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Empty Chair At Delaware Dais Is “Elephant In The Room”

Empty Chair At Delaware Dais Is “Elephant In The Room”
Pike County Dispatch - Thursday, January 20, 2017

By Wayne Witkowski

Dingmans Ferry- A chair at the front table was noticeably empty at a packed Delaware Township Board of Supervisors meeting last week as board members Jeff Scheetz and John Henderson accepted the resignation of Supervisor Tom Ryan, a Republican, effective immediately. But nobody in the crowded audience commented on Ryan’s resignation.

The large gathering sat through Scheetz explaining the protocol for accepting applications and selecting a supervisor to complete Ryan’s term that expires at the end of the year. In his resignation letter, Ryan said he relinquished the seat because of overlapping obligations balancing township duties with his service to local veterans. He also said he had finalized plans for his retirement with his wife, Debbie.

It was explained that letters of interest would be received up to Jan. 20 with a meeting to consider a selected candidate during the regular bi-monthly meeting on Jan. 25. If the two supervisors are deadlocked on the choice, Vacancy Board Jeff Shirley will cast a deciding vote in a Feb. 13 meeting. If the choice remains deadlocked it will go to Pike County President Judge Joseph Kameen for a decision.

Ironically, the vacancy board position was debated at the reorganization meeting on Jan. 3 and Henderson recommended Steve McBride. Henderson showed a Right to Know document that showed Shirley, who has been reappointed to the position every year since 2012, gave a campaign contribution when Ryan ran for the position. The motion passed 2-1, with Henderson dissenting.

 “I’m still against it” Henderson said after last week’s meeting.

Residents sat through a mostly routine agenda highlighted by approving a motion for township Solicitor Thomas Farley to draft an ordinance to be submitted to the Pennsylvania Department of Transportation lowering speed limits to 35 mph for much of Park Road. The ordinance eventually would be presented in a public hearing for vote. The Park Road motion came off a Park Road Traffic Study report presented during the workshop that preceded the meeting. Because there was an approved lowering of speed limits on Doolan Road last fall based on a similar traffic study, less groundwork would be needed by Farley, said Scheetz.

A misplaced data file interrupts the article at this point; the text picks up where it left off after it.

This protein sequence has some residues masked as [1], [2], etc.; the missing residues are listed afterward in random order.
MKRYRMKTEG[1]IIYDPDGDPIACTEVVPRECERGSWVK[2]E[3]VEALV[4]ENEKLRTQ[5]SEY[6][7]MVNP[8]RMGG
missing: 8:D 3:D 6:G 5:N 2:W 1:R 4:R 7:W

The agenda included approvals for moving money to pay bills and mostly routine approvals regarding public events at Akenac Park and usage of the municipal building for birthday parties, the Milford Valley Quilters Guild and a ballet group.

Scheetz affirmed a question from a resident if Pocono Mountain Lake Estates was paying a rental for approved usage of the building for meetings in four different months. Electronics pickup days in the spring (April 1) and the fall (Oct. 7) from 8 a.m. to 4 p.m. were set. Also approved was a $5,460 purchase of a snow plow and mount for a road crew truck from Powell’s Sales and Service Inc. with money set aside at the reorganization meeting.

There was public comment on the meeting agenda at the start of the meeting on a few specifics of motions to be presented. But no one spoke during the customary public general comment period at the end of the meeting, including anything on Ryan from a crowd that, according to attendees, was a mixture of supporters and those opposed to Ryan. There was some applause early in the meeting when Scheetz praised the service of Ryan after his resignation was officially accepted.

With only two seated supervisors, Henderson was in an unusual position of casting a deciding vote on approving his application for a license to continue operating a junkyard he owns with his wife, Kathleen, in Dingmans Ferry. Henderson said, in the absence of a third supervisor, he is allowed to cast a vote, according to state ethics documentation given to him by township Solicitor Thomas Farley. With Scheetz voting in favor of the license to be rolled over for another year, Henderson’s vote carried the motion.

 “Ordinarily I would abstain as I did last year,” Henderson, who first took office at the beginning of 2016, said before the vote. “I’ve run the business with my wife for 18 years and there has been a junkyard there for 30 years but I see that state procedure allows my vote with one supervisor no longer seated.”

Credit card Questions

Henderson in the early part of the meeting also questioned on the approval of $63,303.29 to pay General Fund bills, a listing of $1,050 and $1,414 for unspecified credit card expenses. He continued to urge that those purchases be itemized.

“My concern is bills being paid by credit card,” Henderson said. “There’s a long list of bills and one says “Visa” but not what it is for.”

Resident McBride suggested the credit card be registered under the township name and not the of a supervisor, but Township Administrator Krista Predmore expressed doubt that could be done in terms of signing off for purchases.

McBride asked if there were perks that come with the card- a Citizens Bank Masters Card- such as promotional payback offers, and Predmore said she did not think so. “I wonder if we should look for a credit card with that,” McBride said.

Resident Jane Neufeld pointed out that the township should not charge on a credit card at places where it already has an account.

“To do that wouldn’t make sense,” Neufeld said. “There should be safeguards and it should be controllable so someone doesn’t abuse it. There are policies and procedures out there for credit cards.”

Also at the meeting, the board approved a $559.95 upgrade to QuickBooks Pro 2017 from Intuit and it approved spending $199 for Fred Pryor Seminars that includes live seminars and more than 2,500 online courses.

When one resident questioned the purpose of the program and who benefits, Predmore said supervisors and township employees can take seminars that include human resources, time management and safety. Township staff took 45 of the seminars last year, she said.

It also approved buying a $299.99 portable kerosene heater form Northern Tool & Equipment to keep its equipment form possible damage during plunging winter temperatures.